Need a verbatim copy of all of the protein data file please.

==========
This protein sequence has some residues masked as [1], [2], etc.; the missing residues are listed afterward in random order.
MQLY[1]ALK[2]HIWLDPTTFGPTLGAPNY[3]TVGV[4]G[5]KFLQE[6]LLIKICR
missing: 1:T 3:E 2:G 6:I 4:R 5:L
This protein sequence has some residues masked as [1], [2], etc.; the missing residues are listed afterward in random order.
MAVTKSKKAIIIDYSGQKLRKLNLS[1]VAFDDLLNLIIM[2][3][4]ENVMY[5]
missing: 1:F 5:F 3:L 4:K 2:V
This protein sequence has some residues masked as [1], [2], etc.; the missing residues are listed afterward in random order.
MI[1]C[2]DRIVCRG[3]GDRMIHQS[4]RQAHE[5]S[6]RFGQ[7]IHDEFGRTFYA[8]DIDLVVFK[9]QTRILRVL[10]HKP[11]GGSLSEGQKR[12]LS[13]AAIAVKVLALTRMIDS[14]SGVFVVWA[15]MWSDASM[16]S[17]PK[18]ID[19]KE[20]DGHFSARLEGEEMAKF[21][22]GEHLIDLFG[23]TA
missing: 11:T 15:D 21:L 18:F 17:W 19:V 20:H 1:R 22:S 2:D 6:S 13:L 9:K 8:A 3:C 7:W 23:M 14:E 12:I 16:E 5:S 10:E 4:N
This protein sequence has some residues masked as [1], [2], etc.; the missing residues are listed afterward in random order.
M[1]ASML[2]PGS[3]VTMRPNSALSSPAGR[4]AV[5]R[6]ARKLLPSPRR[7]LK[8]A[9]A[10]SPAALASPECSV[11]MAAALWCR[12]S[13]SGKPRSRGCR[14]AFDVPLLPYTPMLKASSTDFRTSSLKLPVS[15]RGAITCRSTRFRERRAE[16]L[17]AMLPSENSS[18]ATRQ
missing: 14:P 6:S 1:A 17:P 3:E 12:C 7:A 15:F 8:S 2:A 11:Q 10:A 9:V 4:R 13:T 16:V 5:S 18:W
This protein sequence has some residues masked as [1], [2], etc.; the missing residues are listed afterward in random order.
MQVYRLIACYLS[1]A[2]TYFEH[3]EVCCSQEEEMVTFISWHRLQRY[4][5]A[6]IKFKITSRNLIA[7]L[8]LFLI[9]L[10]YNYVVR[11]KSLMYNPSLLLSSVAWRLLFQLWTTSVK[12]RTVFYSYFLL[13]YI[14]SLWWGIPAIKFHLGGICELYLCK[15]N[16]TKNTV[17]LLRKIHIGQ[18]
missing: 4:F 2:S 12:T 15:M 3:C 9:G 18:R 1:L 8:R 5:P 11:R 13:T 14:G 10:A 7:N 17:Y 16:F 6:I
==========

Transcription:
This protein sequence has some residues masked as [1], [2], etc.; the missing residues are listed afterward in random order.
MQLY[1]ALK[2]HIWLDPTTFGPTLGAPNY[3]TVGV[4]G[5]KFLQE[6]LLIKICR
missing: 1:T 3:E 2:G 6:I 4:R 5:L
This protein sequence has some residues masked as [1], [2], etc.; the missing residues are listed afterward in random order.
MAVTKSKKAIIIDYSGQKLRKLNLS[1]VAFDDLLNLIIM[2][3][4]ENVMY[5]
missing: 1:F 5:F 3:L 4:K 2:V
This protein sequence has some residues masked as [1], [2], etc.; the missing residues are listed afterward in random order.
MI[1]C[2]DRIVCRG[3]GDRMIHQS[4]RQAHE[5]S[6]RFGQ[7]IHDEFGRTFYA[8]DIDLVVFK[9]QTRILRVL[10]HKP[11]GGSLSEGQKR[12]LS[13]AAIAVKVLALTRMIDS[14]SGVFVVWA[15]MWSDASM[16]S[17]PK[18]ID[19]KE[20]DGHFSARLEGEEMAKF[21][22]GEHLIDLFG[23]TA
missing: 11:T 15:D 21:L 18:F 17:W 19:V 20:H 1:R 22:S 2:D 6:S 13:L 9:K 8:A 3:C 7:W 23:M 14:E 12:I 16:E 5:S 10:E 4:N
This protein sequence has some residues masked as [1], [2], etc.; the missing residues are listed afterward in random order.
M[1]ASML[2]PGS[3]VTMRPNSALSSPAGR[4]AV[5]R[6]ARKLLPSPRR[7]LK[8]A[9]A[10]SPAALASPECSV[11]MAAALWCR[12]S[13]SGKPRSRGCR[14]AFDVPLLPYTPMLKASSTDFRTSSLKLPVS[15]RGAITCRSTRFRERRAE[16]L[17]AMLPSENSS[18]ATRQ
missing: 14:P 6:S 1:A 17:P 3:E 12:C 7:A 15:F 8:S 2:A 11:Q 10:A 9:V 4:R 13:T 16:V 5:S 18:W
This protein sequence has some residues masked as [1], [2], etc.; the missing residues are listed afterward in random order.
MQVYRLIACYLS[1]A[2]TYFEH[3]EVCCSQEEEMVTFISWHRLQRY[4][5]A[6]IKFKITSRNLIA[7]L[8]LFLI[9]L[10]YNYVVR[11]KSLMYNPSLLLSSVAWRLLFQLWTTSVK[12]RTVFYSYFLL[13]YI[14]SLWWGIPAIKFHLGGICELYLCK[15]N[16]TKNTV[17]LLRKIHIGQ[18]
missing: 4:F 2:S 12:T 15:M 3:C 9:G 18:R 1:L 8:R 5:P 11:R 13:T 14:G 10:A 7:N 17:Y 16:F 6:I